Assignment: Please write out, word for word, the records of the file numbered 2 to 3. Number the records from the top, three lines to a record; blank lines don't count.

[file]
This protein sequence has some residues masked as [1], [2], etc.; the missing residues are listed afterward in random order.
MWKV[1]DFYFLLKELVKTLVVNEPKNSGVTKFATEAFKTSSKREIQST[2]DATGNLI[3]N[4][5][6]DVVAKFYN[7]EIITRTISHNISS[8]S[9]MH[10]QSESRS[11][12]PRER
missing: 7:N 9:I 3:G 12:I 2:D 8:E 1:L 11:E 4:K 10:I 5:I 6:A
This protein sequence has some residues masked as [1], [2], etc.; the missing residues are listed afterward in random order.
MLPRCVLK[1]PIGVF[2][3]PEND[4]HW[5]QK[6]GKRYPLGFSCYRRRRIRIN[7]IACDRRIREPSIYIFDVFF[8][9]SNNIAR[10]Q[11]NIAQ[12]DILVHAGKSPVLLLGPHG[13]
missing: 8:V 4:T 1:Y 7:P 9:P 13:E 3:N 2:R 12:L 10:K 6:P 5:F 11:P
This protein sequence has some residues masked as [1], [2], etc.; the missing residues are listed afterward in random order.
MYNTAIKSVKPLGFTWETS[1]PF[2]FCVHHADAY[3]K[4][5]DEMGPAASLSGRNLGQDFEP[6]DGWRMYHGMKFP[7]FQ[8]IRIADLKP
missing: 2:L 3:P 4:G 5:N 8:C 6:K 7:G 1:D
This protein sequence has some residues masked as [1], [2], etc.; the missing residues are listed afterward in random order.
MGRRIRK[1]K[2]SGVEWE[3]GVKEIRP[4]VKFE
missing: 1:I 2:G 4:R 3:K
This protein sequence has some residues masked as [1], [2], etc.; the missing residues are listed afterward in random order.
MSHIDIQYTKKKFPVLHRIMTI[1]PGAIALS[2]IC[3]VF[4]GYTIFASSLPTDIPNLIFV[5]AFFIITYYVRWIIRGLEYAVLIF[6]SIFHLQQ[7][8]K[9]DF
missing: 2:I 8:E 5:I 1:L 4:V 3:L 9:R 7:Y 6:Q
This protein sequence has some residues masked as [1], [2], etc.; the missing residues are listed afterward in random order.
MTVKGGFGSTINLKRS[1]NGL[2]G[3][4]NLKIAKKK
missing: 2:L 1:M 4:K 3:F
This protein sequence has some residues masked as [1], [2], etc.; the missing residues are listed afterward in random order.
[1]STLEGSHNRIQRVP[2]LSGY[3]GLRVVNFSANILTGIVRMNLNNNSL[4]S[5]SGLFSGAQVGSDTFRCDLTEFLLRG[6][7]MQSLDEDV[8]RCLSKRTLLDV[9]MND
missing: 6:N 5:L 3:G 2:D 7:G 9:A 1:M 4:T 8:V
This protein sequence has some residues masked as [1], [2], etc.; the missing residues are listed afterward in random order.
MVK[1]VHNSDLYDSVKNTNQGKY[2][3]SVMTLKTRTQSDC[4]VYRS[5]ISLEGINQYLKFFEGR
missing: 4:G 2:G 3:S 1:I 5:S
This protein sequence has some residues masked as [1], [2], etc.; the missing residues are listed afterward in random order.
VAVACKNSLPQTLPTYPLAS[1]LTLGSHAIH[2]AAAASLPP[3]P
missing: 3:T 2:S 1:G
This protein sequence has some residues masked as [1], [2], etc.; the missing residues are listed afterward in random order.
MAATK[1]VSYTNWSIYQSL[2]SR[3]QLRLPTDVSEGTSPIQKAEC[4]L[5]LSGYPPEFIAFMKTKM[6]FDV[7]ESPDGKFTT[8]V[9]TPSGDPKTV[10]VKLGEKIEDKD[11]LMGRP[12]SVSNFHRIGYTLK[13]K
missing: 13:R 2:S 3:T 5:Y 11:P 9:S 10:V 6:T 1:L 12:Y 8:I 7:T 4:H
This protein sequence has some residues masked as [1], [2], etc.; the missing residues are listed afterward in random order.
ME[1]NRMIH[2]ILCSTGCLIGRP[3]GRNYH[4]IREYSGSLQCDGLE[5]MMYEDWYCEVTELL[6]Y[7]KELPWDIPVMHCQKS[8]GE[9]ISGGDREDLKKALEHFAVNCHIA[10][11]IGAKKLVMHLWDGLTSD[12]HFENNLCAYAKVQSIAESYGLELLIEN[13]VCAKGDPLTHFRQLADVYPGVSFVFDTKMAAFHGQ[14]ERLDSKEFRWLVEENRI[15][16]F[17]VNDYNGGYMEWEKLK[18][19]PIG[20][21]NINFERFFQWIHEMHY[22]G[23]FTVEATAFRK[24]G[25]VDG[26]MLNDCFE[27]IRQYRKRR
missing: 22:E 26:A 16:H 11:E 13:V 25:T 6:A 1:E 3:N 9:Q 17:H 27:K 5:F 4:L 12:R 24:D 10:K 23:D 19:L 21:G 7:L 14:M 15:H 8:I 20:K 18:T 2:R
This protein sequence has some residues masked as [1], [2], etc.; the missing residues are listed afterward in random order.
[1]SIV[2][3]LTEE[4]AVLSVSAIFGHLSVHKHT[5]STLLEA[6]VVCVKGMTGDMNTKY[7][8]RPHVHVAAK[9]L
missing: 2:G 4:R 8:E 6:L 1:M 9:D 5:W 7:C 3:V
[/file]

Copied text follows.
This protein sequence has some residues masked as [1], [2], etc.; the missing residues are listed afterward in random order.
MLPRCVLK[1]PIGVF[2][3]PEND[4]HW[5]QK[6]GKRYPLGFSCYRRRRIRIN[7]IACDRRIREPSIYIFDVFF[8][9]SNNIAR[10]Q[11]NIAQ[12]DILVHAGKSPVLLLGPHG[13]
missing: 8:V 4:T 1:Y 7:P 9:P 13:E 3:N 2:R 12:L 10:K 6:P 5:F 11:P
This protein sequence has some residues masked as [1], [2], etc.; the missing residues are listed afterward in random order.
MYNTAIKSVKPLGFTWETS[1]PF[2]FCVHHADAY[3]K[4][5]DEMGPAASLSGRNLGQDFEP[6]DGWRMYHGMKFP[7]FQ[8]IRIADLKP
missing: 2:L 3:P 4:G 5:N 8:C 6:K 7:G 1:D